Save water, and save money, with a rain barrel!
Saving rainwater helps:
- Cut your water bill by using FREE rain water on your garden
- Reduce flooding and erosion at your home and community
- Protect local streams and rivers
- Reduce your carbon footprint. Did you know that most cities spend >50% of their electric bill pumping water to homes?
Rain Barrel Styles
Rain barrels are now available in countless styles and colors, so you’re guaranteed to find one that looks great at your home. See below for a few samples, or check out what the internet has to offer! Try to pick a barrel color that looks great so you can proudly show your neighbors
Where to Place a Rain Barrel
It is best to locate your rain barrel where:
- You know you’ll be able to put the water to use (near potted plants, near a veggie garden)
- You have a problem to solve (e.g. water problems)
- Where it will look great!
How to Best Help the River
To ensure your rain barrel actually reduce flooding AND help the river, remember that you need to drain the barrel between storms. Don’t think you can use the water quickly enough? PRO TIP: open the spigot slightly so that the barrel drains dry over 3-4 days. In this way, your barrel acts something like a detention basin.
Sizing / Linking Barrels
Although installation methods vary depending on your barrel type and home conditions, below are a few general principles to consider.
- The water has to reach the barrel. Gutter downspouts are the easiest to access, from your home, garage, or shed. Depending on how you’ll divert the water, you may have options as to where to put the barrel. Place it where it will look best.
- Elevate the barrel (press here for examples). You don’t have to bend as far to access the spigot, and your water pressure will increase.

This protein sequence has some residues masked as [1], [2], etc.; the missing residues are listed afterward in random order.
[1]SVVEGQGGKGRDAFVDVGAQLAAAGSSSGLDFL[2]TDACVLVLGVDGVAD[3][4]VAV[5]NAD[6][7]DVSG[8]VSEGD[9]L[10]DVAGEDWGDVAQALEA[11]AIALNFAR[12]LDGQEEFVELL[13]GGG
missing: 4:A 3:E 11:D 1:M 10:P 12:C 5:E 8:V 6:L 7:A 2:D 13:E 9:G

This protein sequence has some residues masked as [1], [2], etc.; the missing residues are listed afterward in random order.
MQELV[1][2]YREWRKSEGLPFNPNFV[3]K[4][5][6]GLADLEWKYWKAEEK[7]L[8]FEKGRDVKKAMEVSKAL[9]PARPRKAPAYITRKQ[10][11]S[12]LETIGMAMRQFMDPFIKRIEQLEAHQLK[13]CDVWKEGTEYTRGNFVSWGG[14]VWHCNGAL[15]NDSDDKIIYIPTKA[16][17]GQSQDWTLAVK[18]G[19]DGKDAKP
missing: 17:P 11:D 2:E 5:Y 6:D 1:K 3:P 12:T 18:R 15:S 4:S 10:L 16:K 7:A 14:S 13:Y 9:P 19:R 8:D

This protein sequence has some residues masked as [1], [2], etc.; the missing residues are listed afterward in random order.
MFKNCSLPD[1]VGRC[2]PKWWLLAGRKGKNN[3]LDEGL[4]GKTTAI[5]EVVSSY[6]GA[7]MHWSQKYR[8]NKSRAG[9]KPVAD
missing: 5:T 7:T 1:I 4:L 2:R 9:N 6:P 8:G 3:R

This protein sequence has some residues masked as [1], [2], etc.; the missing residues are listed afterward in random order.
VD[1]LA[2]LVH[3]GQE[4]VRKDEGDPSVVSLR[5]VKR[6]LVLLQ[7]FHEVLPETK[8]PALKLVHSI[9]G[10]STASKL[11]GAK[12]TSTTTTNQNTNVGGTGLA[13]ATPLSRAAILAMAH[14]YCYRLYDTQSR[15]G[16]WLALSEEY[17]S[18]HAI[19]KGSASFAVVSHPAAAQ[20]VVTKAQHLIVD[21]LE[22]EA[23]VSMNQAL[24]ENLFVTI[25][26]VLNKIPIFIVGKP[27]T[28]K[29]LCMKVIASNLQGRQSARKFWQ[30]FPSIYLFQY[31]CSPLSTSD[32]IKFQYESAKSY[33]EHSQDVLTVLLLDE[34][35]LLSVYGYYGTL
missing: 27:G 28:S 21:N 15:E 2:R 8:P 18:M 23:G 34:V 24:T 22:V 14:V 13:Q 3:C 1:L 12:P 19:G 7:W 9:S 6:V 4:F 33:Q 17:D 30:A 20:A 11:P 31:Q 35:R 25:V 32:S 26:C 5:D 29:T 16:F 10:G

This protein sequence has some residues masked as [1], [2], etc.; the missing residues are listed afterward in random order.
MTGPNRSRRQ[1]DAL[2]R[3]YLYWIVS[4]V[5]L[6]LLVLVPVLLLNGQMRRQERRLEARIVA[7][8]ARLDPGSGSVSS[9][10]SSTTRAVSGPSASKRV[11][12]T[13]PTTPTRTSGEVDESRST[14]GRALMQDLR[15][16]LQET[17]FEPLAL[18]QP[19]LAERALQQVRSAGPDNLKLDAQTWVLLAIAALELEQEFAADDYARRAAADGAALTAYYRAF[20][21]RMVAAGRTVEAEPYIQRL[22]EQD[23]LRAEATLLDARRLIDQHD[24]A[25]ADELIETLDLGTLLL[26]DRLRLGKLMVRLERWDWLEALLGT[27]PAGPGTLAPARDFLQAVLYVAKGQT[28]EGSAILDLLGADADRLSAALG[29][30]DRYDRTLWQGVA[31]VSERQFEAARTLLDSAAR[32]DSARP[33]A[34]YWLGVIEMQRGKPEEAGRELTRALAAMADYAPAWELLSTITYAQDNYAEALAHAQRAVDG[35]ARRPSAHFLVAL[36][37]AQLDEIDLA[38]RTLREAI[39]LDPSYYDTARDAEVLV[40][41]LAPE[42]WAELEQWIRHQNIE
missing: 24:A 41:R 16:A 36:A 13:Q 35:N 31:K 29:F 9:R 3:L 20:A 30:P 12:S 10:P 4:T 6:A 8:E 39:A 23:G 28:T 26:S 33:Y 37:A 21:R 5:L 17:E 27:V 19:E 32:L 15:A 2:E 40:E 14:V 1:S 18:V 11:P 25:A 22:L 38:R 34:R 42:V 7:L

- Wait to cut your downspout until after you’ve elevated the barrel. Carefully consider your best options to get the water into the barrel. Press here for some examples.
- Plan for overflow. Typically, one rain barrel fills up quickly in a storm, so make sure you send the overflow water away from your foundation.
- Plan for winter. You’ll likely need to disconnect the barrel for winter, so that the barrel doesn’t freeze and burst. Make sure that the method you choose to get water into the rain barrel still works for you after you disconnect the barrel for winter time. Press here for further thoughts on winterizing rain barrels.
Press here for a general how-to guide, with a video. Or, better yet, once you select your diverter type, check to see if the manufacturer provides a video or a how-to manual specific to your system.
Make sure any barrel you buy excludes mosquitos from accessing the water to avoid creating a public health hazard. Press here to learn more.
- The lid should include mesh known as a “fine insect screen”, with no more than a .0095 inch wire diameter
- If your barrel has wider mesh, cover the barrel top with gravel. The gravel allows water to pass, but keeps out mosquitos.
- Don’t rely on mosquito dunks alone. Yes, they work, but will you remember to keep adding them all season long? Instead, ensure you buy or build a barrel that keeps mosquitoes out.
Food Safety: Use of Rainwater on Food Plants
Rain barrel water is excellent for use on trees and ornamental gardens, in part because rainwater tends to be higher in nitrogen. However, there are some concerns regarding use of collected rainwater on edible garden plants. Recent studies indicate that:
- Water collected from wood shake roofs is not suitable for food plants. However, water from standard asphalt shingles is generally safe to use.
- Rain barrel water should be applied to soil rather than to plants themselves.
- The first few gallons of rain run-off (a.k.a. the “first-flush”) generally contain the most contaminants. If possible, divert this first flush of water to the ground.
For more information on using rainwater on edible plants, visit https://www.sightline.org/2015/01/07/a-green-light-for-using-rain-barrel-water-on-garden-edibles/